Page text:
A tip for avoiding unnecessary conflict or negativity is to treat the relationship like a business partnership, keeping emotions under check and not rising to any baiting. Speak only in regards to child care, avoid discussing anything that can give rise to an argument in front of the child, and try to avoid revealing any personal or emotional information to the other parent.

This is important as arguments and conflict can cause the narcissistic parent to use the child as a go-between or an emotional pawn. Examples may include:

  • issues with sticking with time frames, resulting in arguments that end up with the child being stuck in the middle, and being denied time with one parent
  • speaking ill of the other parent to the child, aiming to turn them against them
  • forcing the child to agree with them

Remember that it is only working together with the narcissistic parent for the good of the child. There is no need to engage on any other level with them, particularly if it is harmful to anyone’s emotional, mental, and physical well-being.

A tip for not engaging is called the “gray rock method.” This involves becoming as unresponsive and unreactive as possible, like a rock. This can include avoiding eye contact or showing little emotions, so the narcissist will lose interest.

Keep the relationship strictly “business,” and avoid discussing anything disputable in front of the child. This can prevent emotional conflict and negativity that ultimately affects the child.

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Setting boundaries is essential for maintaining emotional and mental well-being. As mentioned, someone with narcissistic traits may feed off reactions, so setting boundaries means there is no space for anything contentious or negative to happen.

Setting boundaries can include:

  • discussing anything regarding child care or co-parenting through a medium or the courts
  • speaking only through text rather than in person
  • refusing to divulge any personal information with the narcissistic parent to stop an invasion of privacy or using anything personal against them in future

It is important to remember that upbringing and parental behavior have a direct effect on the child, with studies showing positive parental relationships being overly beneficial. That being said, a person with narcissistic traits tends to lack empathy and have a grandiose view of the self, meaning they view themselves above others — even their own child.

A person cannot control the narcissistic parent, but they can control their own behavior toward their child. It is essential to display love, care, compassion, and empathy for the child, particularly as these traits may not be shown by the narcissistic parent.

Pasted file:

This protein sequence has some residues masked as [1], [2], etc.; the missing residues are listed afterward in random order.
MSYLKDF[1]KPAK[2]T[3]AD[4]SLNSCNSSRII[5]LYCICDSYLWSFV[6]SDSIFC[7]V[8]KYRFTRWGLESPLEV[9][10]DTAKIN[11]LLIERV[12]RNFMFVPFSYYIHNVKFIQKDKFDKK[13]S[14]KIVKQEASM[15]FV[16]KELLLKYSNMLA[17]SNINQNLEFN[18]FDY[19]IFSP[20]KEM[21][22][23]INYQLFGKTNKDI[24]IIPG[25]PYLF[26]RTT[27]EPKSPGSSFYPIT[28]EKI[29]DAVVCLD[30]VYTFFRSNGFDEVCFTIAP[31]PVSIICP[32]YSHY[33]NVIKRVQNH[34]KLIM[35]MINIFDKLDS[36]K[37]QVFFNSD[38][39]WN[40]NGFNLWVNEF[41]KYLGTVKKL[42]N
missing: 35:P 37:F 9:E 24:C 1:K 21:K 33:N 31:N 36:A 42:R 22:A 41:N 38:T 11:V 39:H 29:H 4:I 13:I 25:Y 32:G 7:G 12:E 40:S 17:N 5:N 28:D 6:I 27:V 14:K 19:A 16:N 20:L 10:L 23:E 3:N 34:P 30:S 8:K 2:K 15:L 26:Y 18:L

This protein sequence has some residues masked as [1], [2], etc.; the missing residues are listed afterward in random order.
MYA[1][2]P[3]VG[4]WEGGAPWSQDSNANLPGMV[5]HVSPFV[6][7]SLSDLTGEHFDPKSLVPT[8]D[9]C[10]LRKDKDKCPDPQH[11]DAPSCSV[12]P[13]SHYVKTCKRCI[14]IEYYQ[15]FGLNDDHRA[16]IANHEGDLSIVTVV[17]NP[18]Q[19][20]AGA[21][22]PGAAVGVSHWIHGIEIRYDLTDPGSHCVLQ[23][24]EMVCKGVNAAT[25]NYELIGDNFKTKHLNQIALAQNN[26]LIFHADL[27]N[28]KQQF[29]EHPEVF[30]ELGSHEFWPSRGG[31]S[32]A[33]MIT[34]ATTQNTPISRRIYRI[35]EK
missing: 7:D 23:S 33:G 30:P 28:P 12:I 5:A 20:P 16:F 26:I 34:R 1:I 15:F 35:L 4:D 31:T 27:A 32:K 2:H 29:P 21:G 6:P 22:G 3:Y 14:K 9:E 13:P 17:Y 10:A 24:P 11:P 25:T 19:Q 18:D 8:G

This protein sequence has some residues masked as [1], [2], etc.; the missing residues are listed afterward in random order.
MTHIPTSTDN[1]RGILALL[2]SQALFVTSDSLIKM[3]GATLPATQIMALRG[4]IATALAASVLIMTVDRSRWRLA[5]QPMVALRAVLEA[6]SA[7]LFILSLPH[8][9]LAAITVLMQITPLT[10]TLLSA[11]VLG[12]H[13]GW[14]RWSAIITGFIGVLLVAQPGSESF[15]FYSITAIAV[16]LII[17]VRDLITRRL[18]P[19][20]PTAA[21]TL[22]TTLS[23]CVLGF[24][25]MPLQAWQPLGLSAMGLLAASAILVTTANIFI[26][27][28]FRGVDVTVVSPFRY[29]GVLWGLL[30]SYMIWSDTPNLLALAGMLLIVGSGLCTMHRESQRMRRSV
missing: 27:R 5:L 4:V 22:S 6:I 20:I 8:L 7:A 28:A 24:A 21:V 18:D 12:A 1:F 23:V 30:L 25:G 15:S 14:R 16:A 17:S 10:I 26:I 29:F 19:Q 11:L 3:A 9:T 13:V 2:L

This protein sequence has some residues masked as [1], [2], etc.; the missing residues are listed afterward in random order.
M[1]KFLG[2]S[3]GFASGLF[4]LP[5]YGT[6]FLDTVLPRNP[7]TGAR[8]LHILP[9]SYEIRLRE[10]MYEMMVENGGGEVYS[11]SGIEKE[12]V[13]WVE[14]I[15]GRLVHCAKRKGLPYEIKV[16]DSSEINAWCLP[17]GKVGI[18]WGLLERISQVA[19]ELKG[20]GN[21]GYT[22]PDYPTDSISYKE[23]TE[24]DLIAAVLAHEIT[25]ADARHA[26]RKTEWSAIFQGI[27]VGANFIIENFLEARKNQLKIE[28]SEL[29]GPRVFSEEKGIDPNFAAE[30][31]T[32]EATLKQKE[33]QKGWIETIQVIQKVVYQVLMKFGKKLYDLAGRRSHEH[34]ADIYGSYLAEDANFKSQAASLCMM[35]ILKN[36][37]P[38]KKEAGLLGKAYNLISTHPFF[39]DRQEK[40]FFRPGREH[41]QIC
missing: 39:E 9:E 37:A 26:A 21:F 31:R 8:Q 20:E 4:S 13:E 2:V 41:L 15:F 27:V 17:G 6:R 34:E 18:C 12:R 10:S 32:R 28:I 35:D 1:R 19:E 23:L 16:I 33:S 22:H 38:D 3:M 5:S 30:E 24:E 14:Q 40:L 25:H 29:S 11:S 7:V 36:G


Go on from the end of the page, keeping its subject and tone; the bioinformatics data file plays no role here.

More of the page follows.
Further studies have shown that having a narcissistic parent has a direct impact on their child’s self-esteem and may even cause the child to develop NPD later on in their own life.

A person should

  • provide a safe space for their child to discuss or communicate their feelings openly, without judgment
  • give the child praise to build up confidence and self-esteem
  • show their child love and affection
  • spend quality time with their child, taking note of their favorite activities and pastimes
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There are many support groups out there that can help with any parenting challenges, including issues with co-parenting.

Some groups include:

It is better to ask for help and support than to face challenges and difficulties alone. Therapy can also help by talking through situations that occur and learning best how to navigate them with the child’s best interests at heart.

Learn more about recovery from narcissistic abuse here.

If a parent with NPD or narcissistic traits begins to directly affect the child emotionally or physically with their behavior, then they can lose custody altogether. The National Domestic Violence Hotline can help, including reaching out to local child protection services and support groups.

It is important to recognize when a parent is displaying narcissistic traits toward parenting, to be better equipped to deal with them and not let it result in an adverse reaction.

Some examples include:

  • deliberately changing or interfering with appointments for the child
  • refusing to cooperate for no valid reason, such as not agreeing to arrangements
  • acting nasty or mean, even around the child
  • trying to turn the child against the other parent
  • using the child for validation purposes only or to get back at the other parent
  • putting their own needs in front of the child
  • expecting the child to also act as a caregiver
  • being overly possessive and controlling

Co-parenting with someone with narcissistic traits can be a challenge, but tips can help a person navigate it to avoid any emotional or mental adverse effects for both them and the child.

Tips include setting firm boundaries, documenting and planning with the law in mind, focusing on love and empathy for the child, and not being afraid to reach out to support groups for help.